Stephen Goldsmith is the Daniel Paul Professor of the Practice of Government and the Director of the Innovations in American Government Program at Harvard's Kennedy School of Government. He previously served as Deputy Mayor of New York and Mayor of Indianapolis, where he earned a reputation as one of the country's leaders in public-private partnerships, competition and privatization. Stephen was also the chief domestic policy advisor to the George W. Bush campaign in 2000, the Chair of the Corporation for National and Community Service, and the district attorney for Marion County, Indiana from 1979 to 1990. He has written The Power of Social Innovation; Governing by Network: the New Shape of the Public Sector; Putting Faith in Neighborhoods: Making Cities Work through Grassroots Citizenship; The Twenty-First Century City: Resurrecting Urban America, and The Responsive City: Engaging Communities through Data-Smart Governance.
Using data from both government and volunteer sources is key to an effective disaster response strategy.
By pairing the personal with the technical, South Bend, Ind., got the most from its citizen engagement efforts.
Limiting the amount of paperwork residents have to fill out could make for easier, more efficient service.
Nudging resident behavior through friendly competition can encourage participation in activities with social value, while simultaneously improving people's relationship with government.
Redesigning a government website should be about more than attractiveness and easy navigation.
Civic tech competitions require much more than putting a bunch of developers in a room and letting them go to work.
While many cities offer technical tools to municipal workers, many are not well suited to employees’ needs.
By planning strategically and measuring critical operations, the city has improved service delivery.
The city implemented a system to measure outcomes and enforce standards in its pavement procurement
Forget spreadsheets. Visualization is what residents need to be able to drive action on issues.
The city has developed a comprehensive inventory of every department's data
For Seattle, it was important to develop a policy that fit the needs of the community, particularly in the realm of privacy.
The city has set publicly available, time-bound, and measurable goals to improve performance.
Can private company that specializes in airport management, with access to worldwide technology and best practices, produce more customer satisfaction, better airline relationships and more net revenue?
A look at successes of participating cities that highlight exemplars of selected criteria and showcase the range of accomplishments using data.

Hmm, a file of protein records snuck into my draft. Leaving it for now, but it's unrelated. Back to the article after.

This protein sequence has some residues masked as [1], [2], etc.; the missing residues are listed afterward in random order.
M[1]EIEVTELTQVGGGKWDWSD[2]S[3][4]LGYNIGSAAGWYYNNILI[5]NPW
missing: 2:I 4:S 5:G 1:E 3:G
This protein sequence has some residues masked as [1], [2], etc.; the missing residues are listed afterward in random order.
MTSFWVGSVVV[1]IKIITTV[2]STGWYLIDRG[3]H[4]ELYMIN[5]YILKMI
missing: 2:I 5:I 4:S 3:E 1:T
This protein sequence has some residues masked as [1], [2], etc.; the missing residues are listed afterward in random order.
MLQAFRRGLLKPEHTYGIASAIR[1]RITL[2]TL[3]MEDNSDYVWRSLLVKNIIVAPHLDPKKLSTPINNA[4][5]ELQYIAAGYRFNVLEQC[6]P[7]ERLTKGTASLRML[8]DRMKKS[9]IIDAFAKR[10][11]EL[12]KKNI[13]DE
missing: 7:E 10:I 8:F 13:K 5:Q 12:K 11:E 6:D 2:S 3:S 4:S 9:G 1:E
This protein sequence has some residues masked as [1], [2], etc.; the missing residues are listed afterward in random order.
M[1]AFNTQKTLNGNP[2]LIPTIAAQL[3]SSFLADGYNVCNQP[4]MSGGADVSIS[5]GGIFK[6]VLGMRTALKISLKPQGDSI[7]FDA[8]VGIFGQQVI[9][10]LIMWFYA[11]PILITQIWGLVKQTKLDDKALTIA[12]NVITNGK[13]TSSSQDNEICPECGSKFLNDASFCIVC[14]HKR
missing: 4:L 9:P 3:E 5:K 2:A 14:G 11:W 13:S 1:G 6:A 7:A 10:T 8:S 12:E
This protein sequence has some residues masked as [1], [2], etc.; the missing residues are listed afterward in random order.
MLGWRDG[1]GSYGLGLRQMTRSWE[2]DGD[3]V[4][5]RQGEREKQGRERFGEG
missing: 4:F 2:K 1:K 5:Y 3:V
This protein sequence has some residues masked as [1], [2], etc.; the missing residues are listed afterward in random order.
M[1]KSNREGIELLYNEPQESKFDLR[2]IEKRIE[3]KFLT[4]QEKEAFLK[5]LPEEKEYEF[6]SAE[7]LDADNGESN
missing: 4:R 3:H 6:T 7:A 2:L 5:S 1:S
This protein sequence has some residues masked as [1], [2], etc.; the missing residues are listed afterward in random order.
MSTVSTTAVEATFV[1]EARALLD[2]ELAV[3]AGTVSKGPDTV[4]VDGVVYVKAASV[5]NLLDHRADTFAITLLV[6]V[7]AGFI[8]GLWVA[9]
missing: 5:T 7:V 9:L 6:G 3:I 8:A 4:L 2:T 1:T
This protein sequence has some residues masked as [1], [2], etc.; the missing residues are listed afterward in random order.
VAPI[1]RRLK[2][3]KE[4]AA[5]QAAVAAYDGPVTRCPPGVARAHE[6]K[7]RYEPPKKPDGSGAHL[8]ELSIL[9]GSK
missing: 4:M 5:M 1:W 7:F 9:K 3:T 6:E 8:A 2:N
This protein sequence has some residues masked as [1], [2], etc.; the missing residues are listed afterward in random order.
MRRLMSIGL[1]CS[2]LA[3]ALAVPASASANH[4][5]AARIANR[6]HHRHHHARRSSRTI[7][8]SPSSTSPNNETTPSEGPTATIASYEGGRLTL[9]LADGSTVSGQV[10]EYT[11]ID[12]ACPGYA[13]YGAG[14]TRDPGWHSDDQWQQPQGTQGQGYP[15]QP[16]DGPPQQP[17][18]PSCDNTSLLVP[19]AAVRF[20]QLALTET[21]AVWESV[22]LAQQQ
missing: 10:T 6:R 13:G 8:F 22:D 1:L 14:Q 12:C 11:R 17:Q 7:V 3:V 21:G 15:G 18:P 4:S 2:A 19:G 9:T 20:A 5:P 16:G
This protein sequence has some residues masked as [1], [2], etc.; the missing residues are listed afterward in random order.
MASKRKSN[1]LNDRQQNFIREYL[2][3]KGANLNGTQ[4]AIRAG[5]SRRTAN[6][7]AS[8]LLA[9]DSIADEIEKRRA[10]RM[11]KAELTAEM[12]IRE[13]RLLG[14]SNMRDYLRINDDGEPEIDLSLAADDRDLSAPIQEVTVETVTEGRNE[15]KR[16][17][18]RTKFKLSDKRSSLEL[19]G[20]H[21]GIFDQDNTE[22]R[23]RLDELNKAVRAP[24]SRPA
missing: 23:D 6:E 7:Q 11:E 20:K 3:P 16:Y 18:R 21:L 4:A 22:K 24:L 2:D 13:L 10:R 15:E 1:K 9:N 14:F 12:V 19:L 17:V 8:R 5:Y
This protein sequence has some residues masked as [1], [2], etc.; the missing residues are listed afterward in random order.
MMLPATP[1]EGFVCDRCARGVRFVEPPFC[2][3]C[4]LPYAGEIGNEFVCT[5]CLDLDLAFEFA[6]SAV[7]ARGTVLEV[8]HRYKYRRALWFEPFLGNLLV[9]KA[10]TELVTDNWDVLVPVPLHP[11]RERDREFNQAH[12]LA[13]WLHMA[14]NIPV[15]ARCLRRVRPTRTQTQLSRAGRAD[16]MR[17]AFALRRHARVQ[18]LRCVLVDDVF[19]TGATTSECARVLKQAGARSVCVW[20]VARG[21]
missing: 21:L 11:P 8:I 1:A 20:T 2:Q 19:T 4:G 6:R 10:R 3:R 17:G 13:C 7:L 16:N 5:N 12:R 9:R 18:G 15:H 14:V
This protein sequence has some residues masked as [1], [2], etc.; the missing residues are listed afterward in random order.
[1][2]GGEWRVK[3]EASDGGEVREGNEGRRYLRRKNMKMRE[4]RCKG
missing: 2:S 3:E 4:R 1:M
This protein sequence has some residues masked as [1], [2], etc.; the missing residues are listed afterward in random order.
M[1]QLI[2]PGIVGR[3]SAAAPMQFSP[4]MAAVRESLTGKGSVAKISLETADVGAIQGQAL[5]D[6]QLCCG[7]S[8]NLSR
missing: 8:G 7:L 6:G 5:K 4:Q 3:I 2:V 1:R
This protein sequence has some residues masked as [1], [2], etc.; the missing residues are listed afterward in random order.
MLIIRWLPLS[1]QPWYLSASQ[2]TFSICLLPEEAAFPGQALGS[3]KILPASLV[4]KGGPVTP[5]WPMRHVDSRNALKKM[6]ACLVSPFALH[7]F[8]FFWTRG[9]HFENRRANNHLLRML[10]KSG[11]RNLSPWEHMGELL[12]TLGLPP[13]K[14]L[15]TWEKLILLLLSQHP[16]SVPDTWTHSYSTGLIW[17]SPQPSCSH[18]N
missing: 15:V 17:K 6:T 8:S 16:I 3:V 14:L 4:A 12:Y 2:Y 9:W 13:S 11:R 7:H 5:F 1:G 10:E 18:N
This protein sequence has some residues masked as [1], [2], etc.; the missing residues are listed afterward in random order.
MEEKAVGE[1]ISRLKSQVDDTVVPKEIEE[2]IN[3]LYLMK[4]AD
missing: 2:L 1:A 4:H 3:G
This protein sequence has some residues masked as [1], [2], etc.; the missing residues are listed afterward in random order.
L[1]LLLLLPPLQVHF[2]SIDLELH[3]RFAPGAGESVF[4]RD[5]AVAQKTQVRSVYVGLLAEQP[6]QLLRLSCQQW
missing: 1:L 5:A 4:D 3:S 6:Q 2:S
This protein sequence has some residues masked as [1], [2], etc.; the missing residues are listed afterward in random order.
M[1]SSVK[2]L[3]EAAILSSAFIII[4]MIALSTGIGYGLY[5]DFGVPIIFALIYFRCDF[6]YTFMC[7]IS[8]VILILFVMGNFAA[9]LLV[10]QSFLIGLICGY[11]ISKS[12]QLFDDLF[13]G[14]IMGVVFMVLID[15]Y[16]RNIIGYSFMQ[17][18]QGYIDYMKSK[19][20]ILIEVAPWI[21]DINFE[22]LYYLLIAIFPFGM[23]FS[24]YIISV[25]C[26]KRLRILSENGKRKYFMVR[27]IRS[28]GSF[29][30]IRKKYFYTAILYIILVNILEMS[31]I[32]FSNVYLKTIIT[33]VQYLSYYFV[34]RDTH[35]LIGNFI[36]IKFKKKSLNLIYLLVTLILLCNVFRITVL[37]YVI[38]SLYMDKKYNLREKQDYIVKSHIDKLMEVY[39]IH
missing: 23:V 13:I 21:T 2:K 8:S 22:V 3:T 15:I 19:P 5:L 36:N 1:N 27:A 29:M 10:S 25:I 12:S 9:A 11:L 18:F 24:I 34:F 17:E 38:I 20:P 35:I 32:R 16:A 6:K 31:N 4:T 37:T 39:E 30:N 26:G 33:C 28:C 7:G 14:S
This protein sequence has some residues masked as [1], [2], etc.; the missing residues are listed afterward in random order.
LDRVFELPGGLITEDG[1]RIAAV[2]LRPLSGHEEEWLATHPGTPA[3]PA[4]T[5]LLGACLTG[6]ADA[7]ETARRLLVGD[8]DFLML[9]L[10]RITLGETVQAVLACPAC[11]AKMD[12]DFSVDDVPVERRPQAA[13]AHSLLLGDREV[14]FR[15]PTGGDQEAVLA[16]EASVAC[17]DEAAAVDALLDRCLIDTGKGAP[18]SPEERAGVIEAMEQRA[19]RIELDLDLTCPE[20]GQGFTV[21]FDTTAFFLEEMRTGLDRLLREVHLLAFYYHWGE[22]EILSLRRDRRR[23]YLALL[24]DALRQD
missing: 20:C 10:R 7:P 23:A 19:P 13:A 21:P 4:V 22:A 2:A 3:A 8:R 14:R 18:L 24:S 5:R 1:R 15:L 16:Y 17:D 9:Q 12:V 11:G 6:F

Improving communications to job-seekers and creating a more tech-friendly city environment can go a long way toward appealing to the best of the IT world.
Using Internet of Things ecosystems, cities can provide residents with real-time information so that they may make better-informed decisions.
Public agencies keep finding creative ways to leverage social media's power for service delivery.
In a Q&A, Hardik Bhatt discusses what he learned from the successful completion of the state data sharing agreement.
Responsive government requires using the likes of Siri and Alexa to help answer questions and complete simple tasks and commands.
Innovation starts with revolutionizing the skill set of the IT office.
When technologists meet with capable public servants, they not only engender new digital solutions to improve citizens’ lives, but also develop ways of operating government that are leaner, cheaper, and more responsive to civic demands.
To better understand and respond to citizens’ needs and allocate public resources more efficiently, governments must use predictive analytics to leverage data and develop innovative solutions to contemporary urban challenges.
Common data formats and unified data services lay a foundation for organizational intelligence.
The first (and most obvious) thread in cultivating citizen support is to incorporate the quality, quantify and usability of open data.
It enables more efficient and effective government. The obstacles are often more rooted in folklore than in law.
Demonstrating how tech can augment rather than supplant city work can go a long way toward making workers more comfortable with new initiatives.
Mississippi's capital is showing that you don't have to be a Chicago or a New York to make good things happen.
Encouraging informed disagreement is the only way a public leader can learn whether an initiative might -- or might not -- succeed.
County leaders should seek to deploy data for preempting and solving problems, changing accountability and enforcement, and improving customer service.
Cities need to attract and cultivate a workforce of tech-minded employees who can fully leverage new technologies and data initiatives to promote change and create public value.
By using data analytics to make decisions about pretrial detention, local governments could find substantial savings while making their communities safer.
Brenna Berman discusses potential benefits and challenges with the Internet of Things.
Data collected from the Internet of Things must be integrated into existing strategies while keeping new challenges in mind.
Cities are learning to mine this trove of information to predict the impact of future events and significantly improve operations.
Indianapolis' longtime mayor worked hard at crafting a big idea for his city, and it paid off handsomely.
The city's FastFWD initiative used a business accelerator to connect interested entrepreneurs with eight city departments for collaborative thinking and development, which resulted in nine pilot projects and two full contracts.
Washington, D.C.’s Urban Forestry Administration set an example for cities everywhere about how powerful a new set of data can be when creatively leveraged.